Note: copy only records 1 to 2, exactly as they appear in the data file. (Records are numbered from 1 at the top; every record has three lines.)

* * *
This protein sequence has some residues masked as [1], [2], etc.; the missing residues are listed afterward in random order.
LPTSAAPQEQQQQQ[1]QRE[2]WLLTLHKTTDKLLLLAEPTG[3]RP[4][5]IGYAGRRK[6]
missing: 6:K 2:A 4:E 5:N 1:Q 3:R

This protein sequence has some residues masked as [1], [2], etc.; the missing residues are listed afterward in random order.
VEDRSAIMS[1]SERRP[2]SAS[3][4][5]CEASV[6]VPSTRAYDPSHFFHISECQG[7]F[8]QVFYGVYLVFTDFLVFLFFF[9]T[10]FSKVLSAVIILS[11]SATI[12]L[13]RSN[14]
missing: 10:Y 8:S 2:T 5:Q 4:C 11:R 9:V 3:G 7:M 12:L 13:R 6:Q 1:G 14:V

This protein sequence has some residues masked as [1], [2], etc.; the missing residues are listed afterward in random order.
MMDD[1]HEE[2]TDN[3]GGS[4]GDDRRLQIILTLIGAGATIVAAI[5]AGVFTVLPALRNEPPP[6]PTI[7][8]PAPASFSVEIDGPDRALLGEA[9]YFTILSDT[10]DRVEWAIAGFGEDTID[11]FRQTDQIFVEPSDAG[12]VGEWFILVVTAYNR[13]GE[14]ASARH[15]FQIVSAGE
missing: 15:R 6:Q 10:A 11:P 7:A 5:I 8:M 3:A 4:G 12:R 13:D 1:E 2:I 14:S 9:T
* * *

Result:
This protein sequence has some residues masked as [1], [2], etc.; the missing residues are listed afterward in random order.
LPTSAAPQEQQQQQ[1]QRE[2]WLLTLHKTTDKLLLLAEPTG[3]RP[4][5]IGYAGRRK[6]
missing: 6:K 2:A 4:E 5:N 1:Q 3:R

This protein sequence has some residues masked as [1], [2], etc.; the missing residues are listed afterward in random order.
VEDRSAIMS[1]SERRP[2]SAS[3][4][5]CEASV[6]VPSTRAYDPSHFFHISECQG[7]F[8]QVFYGVYLVFTDFLVFLFFF[9]T[10]FSKVLSAVIILS[11]SATI[12]L[13]RSN[14]
missing: 10:Y 8:S 2:T 5:Q 4:C 11:R 9:V 3:G 7:M 12:L 13:R 6:Q 1:G 14:V